Bloomberg: The FBI and Homeland Security have raided the Jacksonville offices for PAX Technology, a Chinese maker of point-of-sale devices. Brian Krebs reports that the raid is "tied to reports that PAX’s systems may have been involved in cyberattacks on U.S. and E.U. organizations." It comes as FIS' online payments processing unit Worldpay began replacing the 5% of its terminals made by PAX over concerns over their security, namely that the terminals are allegedly being used as malware droppers and as command and control servers. Bloomberg cited the detection of "unusual network packets" from these terminals. Definitely a story to watch in the coming days and weeks, though PAX has largely denied the allegations so far.
More: Krebs on Security | BBC News
Courtney Cole tweet: "There are several agencies involved in this investigation @ PAX Technology Warehouse. ⬇️ We’ve seen FBI, Homeland Security + JSO here to assist."
U.S. Copyright Office eases rules on computer security research
The Register: Hackers, rejoice! Your security research work just became slightly less illegal in the U.S.-of-A. It's a small victory but it's still significant: the U.S. Copyright Office has revised DMCA to relax some of the legal restrictions on things like breaking copy protections. The EFF has a good post on the laws and what they mean. All too often, these laws are used to suppress research that companies find embarrassing to their brands. It's a (small) step in the right direction..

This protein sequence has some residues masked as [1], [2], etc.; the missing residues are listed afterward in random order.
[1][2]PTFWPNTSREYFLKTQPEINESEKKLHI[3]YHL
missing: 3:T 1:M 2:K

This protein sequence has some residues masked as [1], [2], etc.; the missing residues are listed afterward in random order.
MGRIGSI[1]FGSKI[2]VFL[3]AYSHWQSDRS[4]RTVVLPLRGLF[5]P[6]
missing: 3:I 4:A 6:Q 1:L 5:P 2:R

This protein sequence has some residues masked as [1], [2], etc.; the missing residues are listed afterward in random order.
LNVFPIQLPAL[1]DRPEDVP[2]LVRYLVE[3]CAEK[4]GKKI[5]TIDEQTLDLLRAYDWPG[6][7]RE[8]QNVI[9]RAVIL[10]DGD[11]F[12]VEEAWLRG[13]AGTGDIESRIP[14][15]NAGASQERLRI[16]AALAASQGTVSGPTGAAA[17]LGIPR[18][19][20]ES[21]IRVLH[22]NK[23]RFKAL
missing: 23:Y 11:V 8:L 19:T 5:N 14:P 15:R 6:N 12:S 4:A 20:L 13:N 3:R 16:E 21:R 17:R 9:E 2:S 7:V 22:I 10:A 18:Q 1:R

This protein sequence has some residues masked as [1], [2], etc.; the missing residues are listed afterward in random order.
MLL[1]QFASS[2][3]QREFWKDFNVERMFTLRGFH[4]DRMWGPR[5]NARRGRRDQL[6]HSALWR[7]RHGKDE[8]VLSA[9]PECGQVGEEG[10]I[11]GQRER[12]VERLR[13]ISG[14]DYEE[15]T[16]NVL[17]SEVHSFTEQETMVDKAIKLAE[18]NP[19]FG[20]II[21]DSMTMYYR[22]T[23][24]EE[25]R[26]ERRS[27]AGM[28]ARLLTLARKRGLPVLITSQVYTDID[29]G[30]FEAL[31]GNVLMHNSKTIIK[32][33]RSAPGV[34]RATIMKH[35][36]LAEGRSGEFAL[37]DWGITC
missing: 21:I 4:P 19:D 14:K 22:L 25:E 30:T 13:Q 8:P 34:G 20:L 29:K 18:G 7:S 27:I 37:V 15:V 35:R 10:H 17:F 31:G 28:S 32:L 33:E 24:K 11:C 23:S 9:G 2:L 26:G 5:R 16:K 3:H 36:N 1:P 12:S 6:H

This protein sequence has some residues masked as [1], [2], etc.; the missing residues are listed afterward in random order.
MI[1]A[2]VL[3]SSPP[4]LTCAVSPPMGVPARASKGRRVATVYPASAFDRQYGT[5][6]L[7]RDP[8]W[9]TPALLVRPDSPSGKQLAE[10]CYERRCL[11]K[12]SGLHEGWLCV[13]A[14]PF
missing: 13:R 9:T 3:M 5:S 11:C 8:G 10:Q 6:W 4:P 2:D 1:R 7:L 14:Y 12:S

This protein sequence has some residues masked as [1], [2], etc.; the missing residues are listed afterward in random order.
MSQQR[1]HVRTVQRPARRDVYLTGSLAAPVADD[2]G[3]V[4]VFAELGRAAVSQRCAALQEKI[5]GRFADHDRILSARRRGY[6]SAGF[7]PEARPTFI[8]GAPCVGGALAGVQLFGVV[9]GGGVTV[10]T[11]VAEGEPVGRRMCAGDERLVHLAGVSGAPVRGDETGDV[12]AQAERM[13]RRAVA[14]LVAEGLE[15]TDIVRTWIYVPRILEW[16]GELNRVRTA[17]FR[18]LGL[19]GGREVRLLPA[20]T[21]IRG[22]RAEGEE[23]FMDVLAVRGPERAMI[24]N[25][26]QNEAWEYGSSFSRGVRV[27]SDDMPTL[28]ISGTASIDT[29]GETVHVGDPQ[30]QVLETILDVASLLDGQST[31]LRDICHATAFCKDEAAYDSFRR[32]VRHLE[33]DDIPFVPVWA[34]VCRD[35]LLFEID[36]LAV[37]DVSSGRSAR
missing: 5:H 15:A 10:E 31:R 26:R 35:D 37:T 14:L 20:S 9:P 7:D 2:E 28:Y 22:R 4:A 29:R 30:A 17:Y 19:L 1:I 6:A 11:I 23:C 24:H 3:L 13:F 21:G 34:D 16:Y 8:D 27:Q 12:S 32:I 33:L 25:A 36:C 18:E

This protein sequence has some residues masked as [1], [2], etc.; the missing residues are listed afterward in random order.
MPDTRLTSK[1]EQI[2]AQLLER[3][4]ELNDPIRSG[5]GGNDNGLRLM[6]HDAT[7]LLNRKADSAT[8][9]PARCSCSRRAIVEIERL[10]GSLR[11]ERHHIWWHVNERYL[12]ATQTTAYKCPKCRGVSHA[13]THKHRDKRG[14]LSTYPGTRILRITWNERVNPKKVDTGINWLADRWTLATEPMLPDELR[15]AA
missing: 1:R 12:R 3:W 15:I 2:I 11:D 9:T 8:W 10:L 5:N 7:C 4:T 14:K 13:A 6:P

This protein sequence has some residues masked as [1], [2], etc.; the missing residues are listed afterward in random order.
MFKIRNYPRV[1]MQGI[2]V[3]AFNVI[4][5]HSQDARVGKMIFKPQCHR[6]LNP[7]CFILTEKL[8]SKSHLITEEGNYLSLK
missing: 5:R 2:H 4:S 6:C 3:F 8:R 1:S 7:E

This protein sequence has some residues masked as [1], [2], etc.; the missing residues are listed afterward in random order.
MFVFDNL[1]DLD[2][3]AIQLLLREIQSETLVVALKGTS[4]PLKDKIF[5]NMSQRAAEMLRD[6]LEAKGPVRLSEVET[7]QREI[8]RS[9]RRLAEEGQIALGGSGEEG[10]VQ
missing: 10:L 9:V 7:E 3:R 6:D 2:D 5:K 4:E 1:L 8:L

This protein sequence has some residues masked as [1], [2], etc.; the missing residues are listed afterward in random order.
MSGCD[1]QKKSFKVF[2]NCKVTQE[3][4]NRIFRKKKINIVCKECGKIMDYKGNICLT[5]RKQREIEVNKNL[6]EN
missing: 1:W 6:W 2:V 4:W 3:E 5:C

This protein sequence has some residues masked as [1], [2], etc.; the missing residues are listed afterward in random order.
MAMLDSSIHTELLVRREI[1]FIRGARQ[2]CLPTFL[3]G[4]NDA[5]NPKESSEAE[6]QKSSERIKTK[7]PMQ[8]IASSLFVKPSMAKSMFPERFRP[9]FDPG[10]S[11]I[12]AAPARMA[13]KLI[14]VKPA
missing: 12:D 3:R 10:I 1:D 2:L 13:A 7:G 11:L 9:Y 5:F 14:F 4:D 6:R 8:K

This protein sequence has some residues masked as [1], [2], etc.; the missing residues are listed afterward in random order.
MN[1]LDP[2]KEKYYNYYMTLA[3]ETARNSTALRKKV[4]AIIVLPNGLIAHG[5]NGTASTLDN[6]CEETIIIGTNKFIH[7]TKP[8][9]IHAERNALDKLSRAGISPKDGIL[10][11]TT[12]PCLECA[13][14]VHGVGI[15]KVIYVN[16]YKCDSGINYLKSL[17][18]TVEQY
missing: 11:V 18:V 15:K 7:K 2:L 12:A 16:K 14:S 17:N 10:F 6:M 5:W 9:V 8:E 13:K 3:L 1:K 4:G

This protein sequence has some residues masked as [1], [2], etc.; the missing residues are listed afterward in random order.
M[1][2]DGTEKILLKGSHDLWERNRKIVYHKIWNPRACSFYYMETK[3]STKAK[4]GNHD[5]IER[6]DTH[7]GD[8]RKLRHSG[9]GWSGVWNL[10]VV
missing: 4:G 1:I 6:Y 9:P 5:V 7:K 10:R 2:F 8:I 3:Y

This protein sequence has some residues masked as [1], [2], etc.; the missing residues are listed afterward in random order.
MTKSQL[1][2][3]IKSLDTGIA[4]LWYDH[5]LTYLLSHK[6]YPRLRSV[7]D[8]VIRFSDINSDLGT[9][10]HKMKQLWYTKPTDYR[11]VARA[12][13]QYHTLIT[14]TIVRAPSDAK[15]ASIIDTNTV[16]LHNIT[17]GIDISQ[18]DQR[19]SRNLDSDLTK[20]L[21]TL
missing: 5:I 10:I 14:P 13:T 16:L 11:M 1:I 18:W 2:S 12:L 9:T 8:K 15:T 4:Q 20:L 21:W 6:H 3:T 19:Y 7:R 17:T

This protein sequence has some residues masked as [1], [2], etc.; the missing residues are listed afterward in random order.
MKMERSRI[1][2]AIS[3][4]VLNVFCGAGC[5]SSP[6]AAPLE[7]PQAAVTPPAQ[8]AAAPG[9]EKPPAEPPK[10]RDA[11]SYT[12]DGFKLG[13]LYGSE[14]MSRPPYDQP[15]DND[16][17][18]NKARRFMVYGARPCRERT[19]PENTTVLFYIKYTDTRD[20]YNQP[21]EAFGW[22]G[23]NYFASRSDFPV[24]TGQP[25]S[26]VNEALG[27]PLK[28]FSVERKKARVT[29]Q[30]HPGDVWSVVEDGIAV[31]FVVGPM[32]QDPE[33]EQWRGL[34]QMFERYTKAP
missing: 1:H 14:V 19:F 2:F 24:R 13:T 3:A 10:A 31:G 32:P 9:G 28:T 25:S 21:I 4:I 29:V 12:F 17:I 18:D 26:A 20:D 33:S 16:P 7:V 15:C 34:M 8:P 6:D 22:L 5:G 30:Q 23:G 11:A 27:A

More: The Verge | EFF Deeplinks
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SUPPORT THIS NEWSLETTER
 
Thanks for reading this newsletter! If you can, please spare $1/month (or more for mugs and stickers!) to help cover the costs of putting this newsletter together each week, through Patreon. You can also donate one-time: PayPal or Venmo.
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THE STUFF YOU MIGHT'VE MISSED

Node poisoning: hijacked package delivers coin miner and credential-stealing backdoor
Sophos: The NPM repository for node.js was briefly hijacked to deliver a malicious script last week. On Linux machines it installed a Monero miner and on Windows it tried to steal credentials. Sophos' @thepacketrat explains in a long tweet thread and a blog post explaining how the campaign worked.

NRA responds to reports of Grief ransomware attack